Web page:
Raising Funds – How do we fund ourselves?


Facilitators Camilo and Bill Crandall

Bill Crandall – offered to give “Funding 101” talk / guidance – has fundraising expertise

Funding Sources:

  1. Grants –
    1. Health Foundations – one good source. Orgs interested in promoting healthy diet/living/etc. California Endowment, Kaiser mentioned.
    2. Stopwaste.org – grantee – $3700 received – “taking things out of waste stream by harvesting/gleaning”
    3. Some grants very strict about # of volunteer hours (based on the number of volunteer hours). Recording hours – be sure to include coordination time and also volunteer time (value time of coordination)
      1. Don’t leave out the other value beyond pounds of fruit – “social” value – testimonials, getting a video – can be very effective beyond just the numbers.
  2. Value-added products – jams, jellies – volunteers make them, (harvest sacramento, village harvest has done, others).
    1. Southern California: Jamming party 4x a year – kumquats – local, seasonal “garden parties” – people come and purchase preserves.
    2. Discussion about cottage food law – challenge is making sure to identify the source.
  3. Working with a local restaurant – provide gleaned fruit to restaurant, restaurant sells for $8-10 (cocktail), organization gets ~$4 a cocktail
  4. Homeowner donations
  5. Harvest Sacramento (Randy) – reached out to Picker Pole companies – Mr. Long Arm, Wooster — wrote letters/emails directly to companies to donate. Happy to share information.
    1. AMS – harvest clippers – Japanese? Company with US affiliate


  • 501c3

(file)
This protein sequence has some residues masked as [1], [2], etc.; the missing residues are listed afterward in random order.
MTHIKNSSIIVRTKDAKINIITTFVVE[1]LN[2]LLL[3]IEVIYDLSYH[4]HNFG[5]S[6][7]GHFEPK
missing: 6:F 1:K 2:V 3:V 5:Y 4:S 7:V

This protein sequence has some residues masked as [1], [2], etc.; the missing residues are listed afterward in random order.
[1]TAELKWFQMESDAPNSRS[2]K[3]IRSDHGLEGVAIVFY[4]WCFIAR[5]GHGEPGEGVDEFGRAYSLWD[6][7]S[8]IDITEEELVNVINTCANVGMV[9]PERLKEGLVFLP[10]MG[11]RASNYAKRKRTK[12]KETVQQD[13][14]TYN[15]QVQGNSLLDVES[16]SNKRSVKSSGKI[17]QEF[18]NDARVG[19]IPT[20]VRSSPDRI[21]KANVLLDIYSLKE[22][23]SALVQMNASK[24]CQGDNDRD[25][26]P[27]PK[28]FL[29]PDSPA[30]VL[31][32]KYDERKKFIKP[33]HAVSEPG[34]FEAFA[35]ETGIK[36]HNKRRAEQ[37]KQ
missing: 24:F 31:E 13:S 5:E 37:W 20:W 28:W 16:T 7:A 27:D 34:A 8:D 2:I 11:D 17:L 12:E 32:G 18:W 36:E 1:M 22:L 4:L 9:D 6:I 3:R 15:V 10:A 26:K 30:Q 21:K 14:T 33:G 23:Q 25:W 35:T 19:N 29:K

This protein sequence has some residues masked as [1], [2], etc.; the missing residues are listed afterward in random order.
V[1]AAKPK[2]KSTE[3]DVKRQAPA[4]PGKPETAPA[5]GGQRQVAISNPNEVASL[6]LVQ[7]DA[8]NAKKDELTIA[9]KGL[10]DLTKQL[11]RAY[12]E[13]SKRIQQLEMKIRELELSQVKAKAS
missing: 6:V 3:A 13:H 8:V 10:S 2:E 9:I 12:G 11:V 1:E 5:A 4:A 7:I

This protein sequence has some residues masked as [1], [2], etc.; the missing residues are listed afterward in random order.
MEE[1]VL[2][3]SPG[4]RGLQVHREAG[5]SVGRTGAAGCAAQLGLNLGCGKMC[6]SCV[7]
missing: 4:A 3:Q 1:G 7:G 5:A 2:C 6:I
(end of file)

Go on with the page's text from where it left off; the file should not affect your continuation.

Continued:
• Under another 501c3
  • Self-funded

Level of funding people are operating on?

  • 15k -> 95k pounds. 1 person on staff (1099 tax form). Marketing, gas for truck (truck donated), insurance.
  • Self-funded – hard to understand expenditures due to variety of activities (perhaps $10k this year)
  • Harvest Sacramento – 50-60k under the gleaning bucket (larger overall budget for many other activities) – largely foundation $$, but also tree donations, cash donations, etc. 1 employee (50% time on paper), 1 assistant
  • Moved on to another topic


  • Backyard fruit trees  Food Bank acts as distributor
  • Farm (green bean plants) or Farmer had packing plant (excess zucchini, cucumbers) – wanted volunteers to come and pick up veggies. They came and took it with volunteers (then distributed directly to senior centers, rescue missions, etc).
  • Another story of distribution directly to senior center, etc (other public) — get to see it go “the last mile” – beneficial of seeing it go “full circle” – good for the volunteers to see the gratitude of people who benefit from the picking.
    • Harvest Sacramento (Randy) – Also – Health conference, public library used as outreach – pick the fruit, distribute at these places, get the community “connection” – opens the dialogue with the community, people see where it is coming from, have a conversation about the organization, etc.

Bill Crandall (started – ran out of time):

  • Joined board of Teach for America to learn how to do fundraising (went from under 1M to 2M annually)
  • Key things learned (whiteboard)
    • Non-profits
      • Base – friends, family, etc
      • Base on top – individual donors
      • Foundations
      • Corporations
      • Governments
        • Local
        • State
        • Federal
        • International
      • Earned Income (ex: making preserves – closer to a Biz but with a philanthropic aspect)
  • Teach for America – mostly foundations / corporations. This was atypical — usually have a strong base of individual donors – then use them to influence foundations/corporations (members of boards).

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